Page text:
PARIJAH DIARIES 1
It’s not very common in conversation, not in its original sense at least. People stick to ‘weird’, which is a whole other story, coming from Old English wyrð, meaning fate or destiny. You generally only see it when some hack journalist has been detailed to put down the latest outbreak of truth from behind the curtain. Such journalists restrict their ‘research’ to thumbing through the thesaurus, of course. Let’s see… bogus, baseless, groundless, unfounded, false, untrue, unhinged, deranged…. outlandish.
But once in a while I’ll hear it, when Agent Smith takes over the body and brain of one of those close to me in the Matrix. Family and friends, always the first to try to bring you in line, for your own sake, no doubt, to protect you from yourself.
“These outlandish conspiracy theories…”
Outlandish. Kind of a cool word, actually. Got a northern ring to it, like it comes down from Anglo-Saxon or Norse.
But what does it mean?
1. looking or sounding bizarre or unfamiliar. ”Outlandish, brightly coloured clothes.”
2. ARCHAIC foreign or alien.
ūtland —> ūtlendisc —> outlandish
Old English ūtlendisc ‘not native’, from ūtland ‘foreign country’.
abnormal alien anomalous atypical bizarre cranky deviant divergent eccentric exotic fantastic far-out foreign freakish grotesque idiosyncratic kooky leftfield ludicrous odd oddball offbeat off-centre out of the way outré peculiar preposterous queer quirky freaky off-the-wall screwy singular strange unconventional unfamiliar unknown unheard of unorthodox unusual way-out wacky weird
ordinary, commonplace, conventional, normal…
Is that it? So many synonyms, and just four antonyms? I suppose normal never needs many words.
My thinking wasn’t always ūtlendisc, of course. I was once an inlander too. It was only when I left my country, moving not so far, but across the sea, to Amsterdam, where on a day in early 2002 I wandered into a coffeeshop after work to check my emails, and there on the computer screen was a document left by the previous user when his or her coins ran out: FAA protocols for the interception of hi-jacked planes.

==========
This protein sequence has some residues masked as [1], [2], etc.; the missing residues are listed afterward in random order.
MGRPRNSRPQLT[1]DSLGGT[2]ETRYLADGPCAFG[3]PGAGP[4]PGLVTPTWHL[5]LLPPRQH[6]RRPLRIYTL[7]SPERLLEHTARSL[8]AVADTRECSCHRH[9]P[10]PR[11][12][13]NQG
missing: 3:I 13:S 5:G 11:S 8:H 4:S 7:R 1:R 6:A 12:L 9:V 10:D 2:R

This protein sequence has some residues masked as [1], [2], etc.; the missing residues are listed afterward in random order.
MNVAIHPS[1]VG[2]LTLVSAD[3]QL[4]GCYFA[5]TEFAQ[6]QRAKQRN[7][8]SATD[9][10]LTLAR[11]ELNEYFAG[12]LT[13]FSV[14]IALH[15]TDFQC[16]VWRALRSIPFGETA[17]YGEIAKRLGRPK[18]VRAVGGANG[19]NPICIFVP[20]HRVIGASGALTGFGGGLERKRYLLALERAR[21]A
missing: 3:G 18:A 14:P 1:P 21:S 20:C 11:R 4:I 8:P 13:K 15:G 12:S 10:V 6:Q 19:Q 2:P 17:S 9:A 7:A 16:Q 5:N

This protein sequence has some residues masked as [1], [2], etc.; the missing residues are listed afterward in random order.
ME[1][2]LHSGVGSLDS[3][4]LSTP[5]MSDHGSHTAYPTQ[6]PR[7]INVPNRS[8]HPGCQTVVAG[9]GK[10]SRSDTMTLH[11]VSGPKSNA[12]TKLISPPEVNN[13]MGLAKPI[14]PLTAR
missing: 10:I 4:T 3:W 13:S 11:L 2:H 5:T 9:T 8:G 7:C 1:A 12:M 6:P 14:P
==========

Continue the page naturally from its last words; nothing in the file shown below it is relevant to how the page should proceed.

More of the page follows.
By that time I’d stopped shelling out six euros a time for imported copies of The Guardian, which I’d read for all my adult life inland. I still saw BBC 24-hour news, and CNN, on the tiny television with built-in VHS I’d brought with me. The endlessly recycling headlines, slick logos and urgent, fight-or-flight-mode music.
As I stirred sugar into my coffee I scanned the document, thought ‘Hmm, that’s odd’ like an inlander, closed it, and found a website behind it on the screen — What Really Happened, a ‘content farm’ type site run by Mike Rivero out of Hawaii. After that I started reading the whole world’s press — and the citizen press. And it took a while from there, but eventually, more than half a year after I left my country, I arrived in ūtland, and here I am, a million miles from where I started out.